2 minute read

Learning to Illustrate/Paint with Autodesk Sketcbook (How To)

Attempt #1: A landscape view - mountain, river, hills, trees.

I tried learning to draw as a kid but did not get very far. I intend to revisit this interest of mine, with a fairly simple/adhoc plan:

  • Get an ipad with a pencil.
  • Get an illustration tool and learn to use it. So far, (Autodesk Sketchbook) has been fantastic. Its free too.
  • Draw for 1 - 2 hours biweekly or monthly. This will mostly be around following youtube videos on the subject (active learning).
  • At some point (once there is sufficient mastery of the tools), explore _original_ drawings?

Why Draw?

Why? Well, it's hobby that is both relaxing and includes my interest in digital art.

The above is an excerpt from an article on how art can reduce stress.

Attempt #1 - Landscape Illustration

Landscape Illustration Progress

For a first attempt, I followed this tutorial on drawing a landscape with a mountain, river, small hills and some trees. In all, it took about an 1 hour and 20 minutes to complete. The main challenges where around getting used to SketchBook, brush types and configurations etc. Most parts of the drawing are done in layers - which given the illusion of things being above or beneath.

I have broken the entire process into 6 rough steps:

  • 1. Sky: Starts with arc lines of varied increasing shades from middle to top (light blue arcs, from middle to darker blue at top). These lines are then blended together using a blending brush. Next, little smudges of white clouds are added and blended.

  • 2. Mountain: Starts with a dark gray mountain outline which is then filled. Next, light and dark shades are used to color sides of the mountain to indicate sun light direction.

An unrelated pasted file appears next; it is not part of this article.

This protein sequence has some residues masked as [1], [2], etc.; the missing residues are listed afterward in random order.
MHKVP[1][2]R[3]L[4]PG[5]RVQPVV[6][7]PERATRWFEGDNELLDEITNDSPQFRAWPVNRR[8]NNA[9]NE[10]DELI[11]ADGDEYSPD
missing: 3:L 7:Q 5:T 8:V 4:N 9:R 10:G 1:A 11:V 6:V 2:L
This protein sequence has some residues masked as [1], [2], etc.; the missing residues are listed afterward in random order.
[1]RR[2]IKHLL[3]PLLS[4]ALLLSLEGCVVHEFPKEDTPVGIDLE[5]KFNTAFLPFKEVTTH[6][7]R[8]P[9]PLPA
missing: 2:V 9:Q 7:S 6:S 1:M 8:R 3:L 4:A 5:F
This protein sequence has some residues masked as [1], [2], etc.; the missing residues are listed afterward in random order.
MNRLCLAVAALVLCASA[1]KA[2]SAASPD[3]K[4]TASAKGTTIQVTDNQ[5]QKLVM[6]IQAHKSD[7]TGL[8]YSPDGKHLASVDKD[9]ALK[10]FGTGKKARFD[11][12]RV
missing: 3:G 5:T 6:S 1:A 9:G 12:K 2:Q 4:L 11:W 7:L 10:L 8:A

• 3. Treeline. Green blobs at base of mountain done using lines of increasing shades light green to darker green plus some blending.

  • 4. River. Some blue, some white outline to define the river shore, and a reflection of the mountain. This reflection is an inverted, transformed copy of the mountain in step 2.

  • 5. Small Hills with Trees. Two small hills are drawn on the left and right and trees added. Trees are duplicated, and transformed to create multiple trees.

  • 6. More Trees and a Signature. Yes, it's my first Sketchbook drawing, but I guess all "artists" should sign their work :).

Will I find time to draw as often as I want? I dont know. But I'll sure post as I find time.

Attempt #2 - Flower Painting.

For a second attempt, I followed this tutorial on drawing/painting a flower. In all, it took about an 1 hour and 30 minutes to complete. I am still getting used to the tools/brushes, how to lock/unlock layer transparencies, blending etc. I reckon I should complete a couple more drawings tutorial style to get a hang of when to use what!

Flower Painting

Attempt #3 - Winter Landscape.

For a third attempt, I followed this tutorial on painting a winter landscape. This one was a bit involved beginning with illustrating the cabin on the right - logs, windows, lighting, snow, chimney. In all, it took about an 2 hours and 30 minutes to complete. Next, adding and blending the snowy hills behind was fairly straightforward. The same tree technique used in attempt #1 is applied to the winter trees again here.

Winter Landscape
Winter Landscape Process. Cabin is first illustrated, hills, tree, sky, moon and stars are added.

Attempt #4 - City Scape Landscape.

After what has been a hiatus (I've been working on improving handtrack.js!), I tried a city scape. I did this piece in a bit of a rush so it's not as polished as could be. As usual, I followed a tutorial from the amazing Bilderrausch channel. I completed this in a little under an hour.

City Scape with River

P.S. If you have thoughts on other good tutorials or just want to share your thoughts on drawing, feel free to drop a tweet. A friend already suggested Bob Ross painting videos which I'll review once I get a good hang of Sketchbook.

Interested in more articles like this? Subscribe to get a monthly roundup of new posts and other interesting ideas at the intersection of Applied AI and HCI.
Powered by Revue. Privacy Policy.

RELATED POSTS | personal, art

Join the Newsletter.

Powered by Revue. Privacy Policy.

Subscribe to get a monthly newsletter on Applied AI and HCI .

Feel free to reach out! Twitter, GitHub, LinkedIn